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August 11, 2014

What We're Using for Homeschool Preschool

Before I had my first little guy, I was an elementary teacher~ Throughout my teens, I served in church preschool environments and after college, I worked as an elementary teacher. As a full-time mom, my role of teacher has continued, especially as we look forward to homeschooling our kiddos.

Last year, in addition to our weekly activities, I incorporated various pre-school learning activities in to our day - just a few minutes here and there with a concentrated focus on letters and numbers. Starting after Labor Day, we worked on one letter of the alphabet each week. We took a few weeks off here and there for family vacation, holiday travel, etc. and we finished up in the Spring.

This previous post will give you a glimpse in to some of the letter-a-week activities we did last year. We continued throughout the summer using supplemental activity pages from Pre-K activity books, You Tube playlists and toddler-friendly apps that captured my little one's attention (Oh my Genius, Sesame Street, Hoopla Kids, Maple Leaf Learning, Starfall, Harry Kindergarten, Mother Goose Club, etc.), manipulatives I had on hand, easy Pinterest activities, etc. 

This year, I'm planning to build on what we did last year~ Starting after Labor Day, we are going to begin with the letter A...focusing on one letter each week and once again carrying that theme throughout the year. There are so many great guides out there for how to tackle the "Letter-a-Week Approach". I would say I have pulled ideas from 18,000 different places - using what I think will work for us and leaving the rest behind for someone else. We will continue to do some of the same activities we did last year - using magnets, Play-doh, cookie cutters, flashcards/flip-charts, chalk, paint, puzzles, blocks, sand, water, shaving cream, cutting/pasting activity sheets, etc. but I am also excited about adding some new elements.

I am planning to use these letter posters [and number posters] from ABCJLM in a variety of ways! For example, rather than simply coloring or tracing the letters and numbers, I think my little guy will respond well to filling in the open space with manipulatives - counting bears, plastic bugs, pasta noodles, play dice, rocks, etc. Super hands-on and very visual. Right now I'm working on printing/laminating these sheets so they can be used and reused one hundred times. I think they will also be great for texture activities - tracing in sand, etc.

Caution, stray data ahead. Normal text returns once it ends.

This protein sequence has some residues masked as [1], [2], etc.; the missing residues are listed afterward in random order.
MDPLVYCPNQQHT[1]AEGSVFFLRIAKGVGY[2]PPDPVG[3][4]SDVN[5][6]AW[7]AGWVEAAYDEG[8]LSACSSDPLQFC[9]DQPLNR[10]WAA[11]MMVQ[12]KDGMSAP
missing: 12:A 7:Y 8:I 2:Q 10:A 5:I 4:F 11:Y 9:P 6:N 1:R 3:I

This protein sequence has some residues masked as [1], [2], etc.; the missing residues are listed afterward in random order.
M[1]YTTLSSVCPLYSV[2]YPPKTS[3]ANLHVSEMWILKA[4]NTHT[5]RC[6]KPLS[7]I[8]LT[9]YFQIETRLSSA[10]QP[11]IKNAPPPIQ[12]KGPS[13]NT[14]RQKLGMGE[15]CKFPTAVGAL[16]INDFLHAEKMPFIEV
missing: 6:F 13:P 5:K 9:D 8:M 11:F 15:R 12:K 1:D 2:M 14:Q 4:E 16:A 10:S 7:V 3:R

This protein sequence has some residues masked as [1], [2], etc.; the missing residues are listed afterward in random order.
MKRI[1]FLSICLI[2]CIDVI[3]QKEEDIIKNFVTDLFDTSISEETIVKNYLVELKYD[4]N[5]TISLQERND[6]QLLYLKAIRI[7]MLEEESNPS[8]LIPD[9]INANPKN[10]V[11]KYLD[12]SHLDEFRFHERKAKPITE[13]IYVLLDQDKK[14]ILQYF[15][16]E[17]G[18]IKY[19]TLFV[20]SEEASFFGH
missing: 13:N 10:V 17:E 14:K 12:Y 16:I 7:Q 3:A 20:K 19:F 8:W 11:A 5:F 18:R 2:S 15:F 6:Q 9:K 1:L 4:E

This year, another one of our weekly activities will be creating the letter/number shapes by placing the popsicle sticks in specific formations. I know my little guy - I'm learning how his brain works - and this type of activity is right up his alley. The beauty of homeschooling is that you can do what works for you and your child and change it right away if it's not working for either one/both of you.
There are so many great curriculum options out there - Once again, it's all about choosing what works best for you and your little ones.  This year, we will be using the following two consumable books from A Beka's preschool curriculum.

As I was going through our homeschool closet, it was clear that we could tackle preschool without having to make any purchases like this, but I made the decision to order these books for a couple of different reasons. While I have loads and loads of great curriculum, I wanted Caleb to have ownership over these workbooks...that will arrive just for him...and be our steady guide throughout the year. As I look forward to incorporating more and more A Beka phonics into our academic routine, I want to acclimate him to the types of things he will be seeing over the next few years. Sure, he would be totally fine without these, but I think they are going to help bring some organization and structure to his routine - another thing I know my child needs.

A Beka loves their seatwork ;-), so my goal is for these books to meet our worksheet quota (I'm not much for worksheets...especially for preschoolers....especially for boys...I could go on...) and for all of our supplemental activities to speak to the senses.

While A Beka offers manuscript as well as cursive for beginning writers, we are planning to begin with manuscript - and by kindergarten, I plan to transition to Handwriting without Tears. ABCJLM and Handwriting without Tears offer loads of great sensory activities for beginning learners - You will definitely want to check out some of the options there.

For Bible, we use the The Jesus Storybook Bible: Every Story Whispers His Name and Jesus Calling Bible Storybook. (We also love the The Rhyme Bible Storybook for Toddlers.) We read these each day before breakfast and before bedtime. In addition to Sunday church, Caleb also attends two weekly preschool classes that are infused with truth.